Tired And Depressed
Daylight saving time kicks in at 2 am. You wake up and think to yourself, “Is this supposed to make me happier?” You roll back to sleep in a different position as you entertain what might possibly go different today. Immediately, a negative thought pops into your mind, “Nothing will go differently cause you’re lame and have nothing to do.” You close your eyes as depression drips from your heart.
You finally get up, wash your face, brew a cup of French Vanilla Starbucks coffee and eat some honey crunch cereal while watching more negative coronavirus news on the television. You actually get a kick out of the increasing numbers of coronavirus fatalities, thinking to yourself how you’re not the only one suffering.
But then you quickly correct your thoughts and remind yourself that it’s never right to wish bad upon others. But then you wonder, “I feel bad for others but who feels bad for me?” As you jump into your routine activities with the hope that today will be better, the feeling of boredom and sadness slowly resurface.
You also feel tired and it’s only 10:43 am on a Saturday. You just don’t know what to do anymore. You’re not suicidal and you would never take your life, but no matter how hard you try, you can’t seem to get out of this rut. You hope and hope that life will throw you a few milk bones and help you get out of this emotional disaster.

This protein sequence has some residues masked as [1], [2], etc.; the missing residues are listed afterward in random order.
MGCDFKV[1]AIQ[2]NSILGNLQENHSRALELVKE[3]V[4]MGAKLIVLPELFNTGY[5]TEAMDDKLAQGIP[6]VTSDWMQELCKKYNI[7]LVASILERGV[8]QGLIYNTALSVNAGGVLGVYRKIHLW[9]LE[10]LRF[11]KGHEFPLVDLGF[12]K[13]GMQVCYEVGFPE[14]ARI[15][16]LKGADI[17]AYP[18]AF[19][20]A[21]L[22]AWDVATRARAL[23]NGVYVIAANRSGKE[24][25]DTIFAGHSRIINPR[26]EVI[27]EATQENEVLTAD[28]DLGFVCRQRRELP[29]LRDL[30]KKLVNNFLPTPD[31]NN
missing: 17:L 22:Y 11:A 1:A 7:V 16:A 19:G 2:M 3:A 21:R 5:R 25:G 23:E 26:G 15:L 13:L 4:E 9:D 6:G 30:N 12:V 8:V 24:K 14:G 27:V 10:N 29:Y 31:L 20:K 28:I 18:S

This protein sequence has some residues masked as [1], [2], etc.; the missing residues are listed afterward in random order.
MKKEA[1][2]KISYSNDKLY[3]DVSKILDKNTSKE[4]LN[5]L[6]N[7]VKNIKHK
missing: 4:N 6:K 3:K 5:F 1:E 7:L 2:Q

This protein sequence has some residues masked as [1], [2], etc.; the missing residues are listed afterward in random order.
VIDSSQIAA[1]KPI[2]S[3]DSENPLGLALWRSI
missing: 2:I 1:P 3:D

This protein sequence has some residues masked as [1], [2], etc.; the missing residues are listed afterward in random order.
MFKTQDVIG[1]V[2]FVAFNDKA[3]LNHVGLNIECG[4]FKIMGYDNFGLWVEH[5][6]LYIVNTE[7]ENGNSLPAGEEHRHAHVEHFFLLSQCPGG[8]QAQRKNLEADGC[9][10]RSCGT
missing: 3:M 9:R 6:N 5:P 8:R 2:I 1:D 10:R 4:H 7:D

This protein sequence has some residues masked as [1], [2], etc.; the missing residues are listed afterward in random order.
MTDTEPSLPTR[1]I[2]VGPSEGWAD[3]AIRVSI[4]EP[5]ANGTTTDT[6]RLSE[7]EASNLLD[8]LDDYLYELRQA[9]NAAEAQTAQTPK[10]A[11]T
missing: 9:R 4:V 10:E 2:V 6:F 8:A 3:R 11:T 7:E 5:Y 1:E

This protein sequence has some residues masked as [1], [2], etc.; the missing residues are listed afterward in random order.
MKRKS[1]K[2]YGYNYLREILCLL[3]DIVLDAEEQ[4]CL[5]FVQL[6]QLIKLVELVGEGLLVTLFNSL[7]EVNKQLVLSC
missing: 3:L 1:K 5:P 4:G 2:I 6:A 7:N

You’re sick of depression dripping from your heart; at least with a heart attack, you go to the hospital and hopefully recover within 24 hours. With depression, the feeling can linger for years at a time. This is worse than a heart attack! Depression is like being tortured 24/7 with no end in sight. Sometimes the only means of coping with depression is pulling out a bottle of Smirnoff. But then you remind yourself, “This won’t do anything either except make me more depressed in the long run.”
While some people require antidepressants or psychotherapy to improve from depression, not everyone needs these treatments. Don’t be quick to jump on a medication because there is no such thing as a “quick fix.” The true way to defeat depression is to dive within yourself and find out what it is that is truly bothering you.
Only after you make the identification, do you place yourself in a better position to defeat depression. Only then can you squeeze the remaining depressive juices out of your heart and urinate them away forever.
Are you Ready? (This is Defeating Stigma Mindfully)